LINER NOTES: Runnin
Runnin Spotify playlist
I have a hard time getting excited about the Olympics. Perhaps it's the dubious economics, or the irresponsible environmental impact, or the antics of out-of-control, privileged white kids. Hard to say. That said, exceptional athleticism is like any work of art—a spectacle filled with inherent thrills and beauty. The Nation's sports editor Dave Zirin shared a concise crash course on this love-hate relationship on Hari Kondabolu and W. Kamau Bell's Politically Reactive podcast. Check that out.
So, this sense of aesthetic wonder is what buoyed much of the evening. Sometimes the beauty was in the style. Ray Barretto and Ray Charles sound jocular swinging beats with the greatest of ease. Sometimes the beauty is unexpected and iconoclastic. Like Arthur Russell baking ideas in a railroaded kitchen/bathroom. And sometimes the beauty is nostalgic and juvenile. That's Loudon Wainwright III proud and fearless once upon a time.
Being the Olympics, we had to validate our champions with that most holy dookie chain. Didn't Ezekiel say something about gold and silver not appeasing the Big Homie? Well, that book ain't my book, so don't ask me. Instead, I let Joe and Toots share their ideas on the truest treasures in life. Spoiler alert: hoarding a ton of the precious isn't a good look!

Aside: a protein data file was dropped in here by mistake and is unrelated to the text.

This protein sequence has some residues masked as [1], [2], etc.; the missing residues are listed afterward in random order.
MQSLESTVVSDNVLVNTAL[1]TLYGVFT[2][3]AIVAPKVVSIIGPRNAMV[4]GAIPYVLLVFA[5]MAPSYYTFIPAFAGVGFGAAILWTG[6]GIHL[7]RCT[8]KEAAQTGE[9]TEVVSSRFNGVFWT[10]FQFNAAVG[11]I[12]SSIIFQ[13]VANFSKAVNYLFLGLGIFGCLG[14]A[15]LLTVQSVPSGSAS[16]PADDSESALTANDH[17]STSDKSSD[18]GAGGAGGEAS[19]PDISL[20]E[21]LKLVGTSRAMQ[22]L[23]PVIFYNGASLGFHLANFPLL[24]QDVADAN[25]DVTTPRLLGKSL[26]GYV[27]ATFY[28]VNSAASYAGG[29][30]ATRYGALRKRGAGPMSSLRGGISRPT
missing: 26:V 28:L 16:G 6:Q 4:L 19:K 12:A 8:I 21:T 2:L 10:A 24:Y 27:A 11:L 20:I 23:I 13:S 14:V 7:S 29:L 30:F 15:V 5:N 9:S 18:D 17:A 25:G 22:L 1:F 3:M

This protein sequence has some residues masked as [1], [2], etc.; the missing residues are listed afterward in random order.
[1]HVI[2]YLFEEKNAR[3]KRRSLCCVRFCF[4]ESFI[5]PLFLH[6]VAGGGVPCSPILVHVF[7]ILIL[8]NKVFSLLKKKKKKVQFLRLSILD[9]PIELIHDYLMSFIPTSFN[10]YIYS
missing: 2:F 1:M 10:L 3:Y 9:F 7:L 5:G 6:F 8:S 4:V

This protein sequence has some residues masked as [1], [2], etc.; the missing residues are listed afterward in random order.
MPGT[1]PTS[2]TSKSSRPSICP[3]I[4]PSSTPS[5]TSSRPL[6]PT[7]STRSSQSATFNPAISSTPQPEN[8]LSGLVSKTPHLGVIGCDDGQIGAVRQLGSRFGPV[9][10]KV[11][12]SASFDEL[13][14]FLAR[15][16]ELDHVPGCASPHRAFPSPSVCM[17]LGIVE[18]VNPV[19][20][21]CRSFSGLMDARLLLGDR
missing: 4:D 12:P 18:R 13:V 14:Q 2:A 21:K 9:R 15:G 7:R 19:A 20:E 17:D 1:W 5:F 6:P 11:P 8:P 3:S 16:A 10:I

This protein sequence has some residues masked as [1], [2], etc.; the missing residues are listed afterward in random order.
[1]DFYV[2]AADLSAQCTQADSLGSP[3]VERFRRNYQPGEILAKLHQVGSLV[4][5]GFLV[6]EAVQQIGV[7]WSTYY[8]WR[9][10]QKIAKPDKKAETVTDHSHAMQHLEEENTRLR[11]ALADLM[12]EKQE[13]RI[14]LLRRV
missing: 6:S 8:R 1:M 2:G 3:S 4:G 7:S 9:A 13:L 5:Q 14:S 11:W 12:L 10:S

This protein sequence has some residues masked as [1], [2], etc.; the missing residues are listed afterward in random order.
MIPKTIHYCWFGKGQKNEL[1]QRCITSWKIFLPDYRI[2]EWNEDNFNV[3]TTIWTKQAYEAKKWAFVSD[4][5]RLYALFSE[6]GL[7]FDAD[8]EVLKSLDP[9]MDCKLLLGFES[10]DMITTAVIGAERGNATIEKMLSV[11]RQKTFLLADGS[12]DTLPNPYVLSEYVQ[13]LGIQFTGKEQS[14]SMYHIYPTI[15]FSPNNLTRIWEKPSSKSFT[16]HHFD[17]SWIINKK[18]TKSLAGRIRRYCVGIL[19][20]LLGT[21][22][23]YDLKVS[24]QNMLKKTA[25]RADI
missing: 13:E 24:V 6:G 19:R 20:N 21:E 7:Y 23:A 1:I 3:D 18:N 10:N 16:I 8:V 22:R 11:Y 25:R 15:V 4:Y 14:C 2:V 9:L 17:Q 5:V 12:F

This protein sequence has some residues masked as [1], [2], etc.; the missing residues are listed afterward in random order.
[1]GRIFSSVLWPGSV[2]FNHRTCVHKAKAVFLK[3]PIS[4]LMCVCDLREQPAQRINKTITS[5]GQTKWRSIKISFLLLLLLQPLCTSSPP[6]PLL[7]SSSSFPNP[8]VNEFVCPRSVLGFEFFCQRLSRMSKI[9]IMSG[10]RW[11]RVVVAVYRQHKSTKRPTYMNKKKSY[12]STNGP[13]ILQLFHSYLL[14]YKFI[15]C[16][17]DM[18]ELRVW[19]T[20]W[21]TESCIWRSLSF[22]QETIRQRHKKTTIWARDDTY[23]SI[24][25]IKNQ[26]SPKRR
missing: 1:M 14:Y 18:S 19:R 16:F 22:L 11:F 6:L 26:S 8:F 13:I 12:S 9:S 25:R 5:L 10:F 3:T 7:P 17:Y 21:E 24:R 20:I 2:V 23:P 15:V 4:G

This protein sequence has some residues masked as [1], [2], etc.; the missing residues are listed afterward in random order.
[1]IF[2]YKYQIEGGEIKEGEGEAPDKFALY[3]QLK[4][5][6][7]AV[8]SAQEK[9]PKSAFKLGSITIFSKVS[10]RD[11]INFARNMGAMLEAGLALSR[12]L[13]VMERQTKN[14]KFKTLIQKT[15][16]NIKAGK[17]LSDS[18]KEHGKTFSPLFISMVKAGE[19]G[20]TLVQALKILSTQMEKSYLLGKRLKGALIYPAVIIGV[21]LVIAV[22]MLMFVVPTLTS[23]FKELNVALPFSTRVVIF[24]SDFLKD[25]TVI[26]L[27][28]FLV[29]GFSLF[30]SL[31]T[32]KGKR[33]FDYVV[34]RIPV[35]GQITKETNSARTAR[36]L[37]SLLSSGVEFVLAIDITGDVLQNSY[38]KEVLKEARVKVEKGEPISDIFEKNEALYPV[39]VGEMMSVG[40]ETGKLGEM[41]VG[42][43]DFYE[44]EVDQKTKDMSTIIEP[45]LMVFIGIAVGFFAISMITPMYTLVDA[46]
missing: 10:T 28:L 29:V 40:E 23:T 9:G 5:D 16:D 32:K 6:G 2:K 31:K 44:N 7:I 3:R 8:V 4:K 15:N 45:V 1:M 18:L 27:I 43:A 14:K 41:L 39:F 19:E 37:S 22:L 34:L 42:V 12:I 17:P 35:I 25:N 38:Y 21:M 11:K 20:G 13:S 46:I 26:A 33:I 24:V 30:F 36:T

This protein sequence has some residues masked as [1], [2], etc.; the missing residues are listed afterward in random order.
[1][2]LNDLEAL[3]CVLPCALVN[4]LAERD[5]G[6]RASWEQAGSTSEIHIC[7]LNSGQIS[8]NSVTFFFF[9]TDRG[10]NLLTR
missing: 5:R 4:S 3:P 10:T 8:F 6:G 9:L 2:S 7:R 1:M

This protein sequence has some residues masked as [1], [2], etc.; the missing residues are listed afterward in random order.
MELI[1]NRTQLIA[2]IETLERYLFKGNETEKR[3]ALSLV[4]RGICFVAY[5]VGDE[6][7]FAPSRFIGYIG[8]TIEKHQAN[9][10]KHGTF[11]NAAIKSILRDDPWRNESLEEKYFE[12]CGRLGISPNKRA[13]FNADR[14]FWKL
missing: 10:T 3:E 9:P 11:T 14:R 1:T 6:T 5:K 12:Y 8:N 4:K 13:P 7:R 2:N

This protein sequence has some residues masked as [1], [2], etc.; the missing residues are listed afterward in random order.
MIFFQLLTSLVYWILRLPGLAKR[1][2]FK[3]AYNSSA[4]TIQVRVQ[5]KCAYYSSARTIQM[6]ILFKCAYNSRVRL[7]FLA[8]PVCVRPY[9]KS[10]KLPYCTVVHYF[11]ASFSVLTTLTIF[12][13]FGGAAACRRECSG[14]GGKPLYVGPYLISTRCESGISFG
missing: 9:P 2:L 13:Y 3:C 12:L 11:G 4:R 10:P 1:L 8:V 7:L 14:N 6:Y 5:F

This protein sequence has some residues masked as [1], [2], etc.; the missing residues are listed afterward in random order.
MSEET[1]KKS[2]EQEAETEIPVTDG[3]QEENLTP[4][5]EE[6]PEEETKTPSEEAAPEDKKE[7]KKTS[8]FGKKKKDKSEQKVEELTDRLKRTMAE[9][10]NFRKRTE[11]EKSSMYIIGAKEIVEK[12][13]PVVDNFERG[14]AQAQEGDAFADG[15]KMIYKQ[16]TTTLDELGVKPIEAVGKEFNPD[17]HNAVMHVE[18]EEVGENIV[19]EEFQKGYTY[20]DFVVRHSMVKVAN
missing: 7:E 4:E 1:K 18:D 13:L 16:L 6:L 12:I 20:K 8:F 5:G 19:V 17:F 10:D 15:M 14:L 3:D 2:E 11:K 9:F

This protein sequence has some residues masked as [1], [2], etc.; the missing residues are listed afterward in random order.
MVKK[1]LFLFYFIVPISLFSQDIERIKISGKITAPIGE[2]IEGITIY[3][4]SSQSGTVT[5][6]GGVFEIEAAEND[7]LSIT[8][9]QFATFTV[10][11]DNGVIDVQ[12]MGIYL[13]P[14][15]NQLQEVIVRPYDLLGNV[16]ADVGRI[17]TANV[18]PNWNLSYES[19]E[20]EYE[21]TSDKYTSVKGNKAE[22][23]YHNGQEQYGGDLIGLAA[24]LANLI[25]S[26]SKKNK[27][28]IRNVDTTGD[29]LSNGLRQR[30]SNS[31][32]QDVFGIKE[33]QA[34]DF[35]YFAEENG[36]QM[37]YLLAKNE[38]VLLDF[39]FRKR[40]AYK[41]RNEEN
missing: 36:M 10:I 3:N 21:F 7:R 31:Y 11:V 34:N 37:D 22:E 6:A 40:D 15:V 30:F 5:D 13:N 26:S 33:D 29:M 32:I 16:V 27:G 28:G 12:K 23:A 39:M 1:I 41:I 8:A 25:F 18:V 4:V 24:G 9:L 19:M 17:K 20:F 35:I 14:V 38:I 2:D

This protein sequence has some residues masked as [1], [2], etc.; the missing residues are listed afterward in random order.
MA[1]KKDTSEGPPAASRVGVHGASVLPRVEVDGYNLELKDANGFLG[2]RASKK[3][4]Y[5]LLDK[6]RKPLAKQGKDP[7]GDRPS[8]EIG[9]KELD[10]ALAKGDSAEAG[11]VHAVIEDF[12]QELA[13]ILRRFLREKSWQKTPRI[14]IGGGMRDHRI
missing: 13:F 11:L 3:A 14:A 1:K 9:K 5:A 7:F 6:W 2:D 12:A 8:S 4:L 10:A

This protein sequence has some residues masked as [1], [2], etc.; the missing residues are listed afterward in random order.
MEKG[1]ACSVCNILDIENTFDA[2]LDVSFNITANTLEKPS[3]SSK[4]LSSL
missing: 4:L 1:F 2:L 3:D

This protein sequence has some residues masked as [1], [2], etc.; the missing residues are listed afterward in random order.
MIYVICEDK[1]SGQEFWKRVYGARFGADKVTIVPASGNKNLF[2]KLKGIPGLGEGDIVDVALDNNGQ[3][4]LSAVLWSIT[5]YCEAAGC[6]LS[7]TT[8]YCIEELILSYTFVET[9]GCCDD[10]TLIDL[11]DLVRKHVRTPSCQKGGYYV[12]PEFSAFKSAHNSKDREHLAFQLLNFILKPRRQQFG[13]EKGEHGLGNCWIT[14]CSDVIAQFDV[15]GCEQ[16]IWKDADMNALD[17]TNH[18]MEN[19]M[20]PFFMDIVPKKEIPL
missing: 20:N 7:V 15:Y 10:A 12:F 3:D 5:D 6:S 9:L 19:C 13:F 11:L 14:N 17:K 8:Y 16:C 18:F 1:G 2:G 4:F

Best to focus on the literal mechanics. R.E.M. may not medal with that leisurely "Nightswimming," so we throw some hot sauce on the Georgian quartet and have us some Fatback Band "Backstrokin'" instead. DLR's fantastically chemical vocal take on "Runnin' With the Devil" should inspire anyone to be first off the blocks. Sly was likely similarly enhanced while recording "Runnin' Away," but feels more like a Bolt victory lap.
The modern Olympics are a multimedia spectacle complete with a programmed soundtrack. The songs are generally meh. Every once in a while, something exceptional slips through. Kudos to whomever pitched Icelandic artist Björk's "Oceania" for the 2004 Olympics in London. Medúlla found her in a full Meredith Monk state of mind at the time. Pairing this with the capitalist swagger of contemporary Western European pomp is like mwah. Whitney's "One Moment in Time" feels far more simpatico to the proceedings, what with its '80s syrup and melodrama (it's got a Be My Baby beat, for crying out loud). Except it's Whitney in her prime and Whitney in her prime is a supernova, so stfu.
Our opening and closing themes required a slightly deeper dig—in my case, an accidental discovery. Visions of Eight is a compilation film by eight filmmakers, containing eight short vignettes about the 1972 Munich Olympics. Yes, that one. Only one of the filmmakers overtly acknowledges the terrorist kidnapping and mass killing, so it's accurate to call this an awkward film. That said, it has a Mancini score filled with period thrills and leisure suit muzak. His take on Olympian pomp feels accurate and less manufacture. So in the spirit of the Olympics' supposed championing of athletics, we bookended the session with Hank's horns.